A pair of childhood neighbours from Scunthorpe who are now in their nineties said it “doesn’t feel like any time has passed” as they reunited after not seeing each other for 40 years – all thanks to a fateful note written during the Second World War that was left inside a charity shop book.
Bernard Duff, 93, and Barbara Donald, 94, lived three houses apart in Hornsby Crescent, meeting when they were just small children and growing up together into their teens, both moving away when they met their significant others and married. The friends bumped into each other every now and then over the years, but had lost touch around 40 years ago.
Several weeks ago, Bernard, who lives on Gunness Lane, bought the book ‘Britain at War’ about the Second World War from a local charity shop. Flicking through the pages the following day, he discovered a note tucked inside the cover, and realised it was written by his childhood neighbour, Barbara.
The note read: “The time at which this is being written is 5:10pm. The war is not troubling us much. We have had very few bombs here. We are having a bit of trouble with rations, but are able to overcome the difficulty pretty well.
“I am sitting by the fire and haven’t been to school, owing for a touch of flu.” It was signed by Barbara Godden (now Donald), aged 14.
Thinking Barbara had passed away and keen to reunite the note with her living family members, Bernard told Scunthorpe Live previously: “I just couldn’t believe it. I was showing it to my carer and I said, ‘She lived three doors away from me’. I’d like to find her, but I have an idea that she might not be with us. I’d like to find her family and give the note to them because it’s a piece of history.”
Amazingly, just one day after the story was published, Barbara’s son contacted Scunthorpe Live to state that his mother, 94, was still very much alive and well and would love to meet Bernard.
Barbara, who lives on Messingham Road, said: “My husband Graham died a few months ago and I’ve been cleaning out a lot of stuff, I took a lot of books to the charity shop, and that was one of them, but I bought it a long time after the war, so I think I found that note and thought that book was a suitable place to keep it.
“I was surprised when I read the story. My first reaction was, ‘Oh, it’s Bernard, I haven’t seen him for ages’. He’s such a nice chap and I used to bump into him sometimes and have a long chat. I always wondered what had happened to him.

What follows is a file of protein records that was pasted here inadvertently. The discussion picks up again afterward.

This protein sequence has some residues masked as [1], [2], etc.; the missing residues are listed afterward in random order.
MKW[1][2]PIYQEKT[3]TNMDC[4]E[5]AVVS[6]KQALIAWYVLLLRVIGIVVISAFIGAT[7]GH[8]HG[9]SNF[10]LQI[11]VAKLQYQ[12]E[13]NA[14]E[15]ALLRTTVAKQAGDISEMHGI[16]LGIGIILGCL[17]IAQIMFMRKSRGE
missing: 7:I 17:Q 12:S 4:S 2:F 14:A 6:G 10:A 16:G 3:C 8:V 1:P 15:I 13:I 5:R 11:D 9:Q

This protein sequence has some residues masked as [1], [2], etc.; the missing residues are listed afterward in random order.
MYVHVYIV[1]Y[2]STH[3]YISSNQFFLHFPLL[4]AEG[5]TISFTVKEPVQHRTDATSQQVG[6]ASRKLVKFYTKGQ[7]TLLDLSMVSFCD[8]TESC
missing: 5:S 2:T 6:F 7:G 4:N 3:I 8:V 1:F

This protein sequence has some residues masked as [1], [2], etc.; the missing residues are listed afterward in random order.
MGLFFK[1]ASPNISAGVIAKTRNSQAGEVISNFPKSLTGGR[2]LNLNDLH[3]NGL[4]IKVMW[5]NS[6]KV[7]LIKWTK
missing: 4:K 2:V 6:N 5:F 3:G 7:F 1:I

“I can’t remember writing the note, and I find it hard to believe that I wrote such a tedious note. But I was 14, I was a teenager and I tried to shut my mind off from the war. I wouldn’t read the newspaper and I didn’t like the news reels at the cinema. I tried to cut myself off from it, so that’s why I wrote the note. It was quite bad, but I tried to say it was all OK.
“One thing I always remember about Bernard is when a little group of us went to visit the frozen River Trent, and we never told our parents we were going, and we had to walk home in a blizzard. The freezing wind was in our faces, and Bernard only had little short trousers and a flannel blazer on, and he just put his head down and walked.
“My sister walked in front of him to shield him from the wind, and our parents were so cross. I’ve always got that picture of Bernard in my mind, just walking along.”
On Friday, Barbara and Bernard, who are both widowed, reunited for the first time in 40 years and reminisced fondly about their childhood memories – and even shared a kiss.
Bernard said: “To me, it doesn’t seem as though we’ve been apart. Facially and everything, it’s the Barbara I knew. I remember walking through the blizzard vividly, and it went through my mind when I thought about Barbara after I found the note.”
“He wasn’t dressed for snow. I can still see him with his head down, plodding away. He was so brave and we were all so concerned, I can remember thinking, ‘Poor Bernard’,” Barbara said.
The two were full of kind words about one another, with Barbara saying she used to think Bernard looked “jolly handsome” in his RAF uniform back in the day.
“I can see the young Bernard there, absolutely,” she said.
“I always looked up to Barbara. I felt great when I heard she was still alive, but I didn’t expect to see someone who looks as lovely as she does. She’s gorgeous,” added Bernard.
Original artice: https://www.grimsbytelegraph.co.uk/all-about/scunthorpe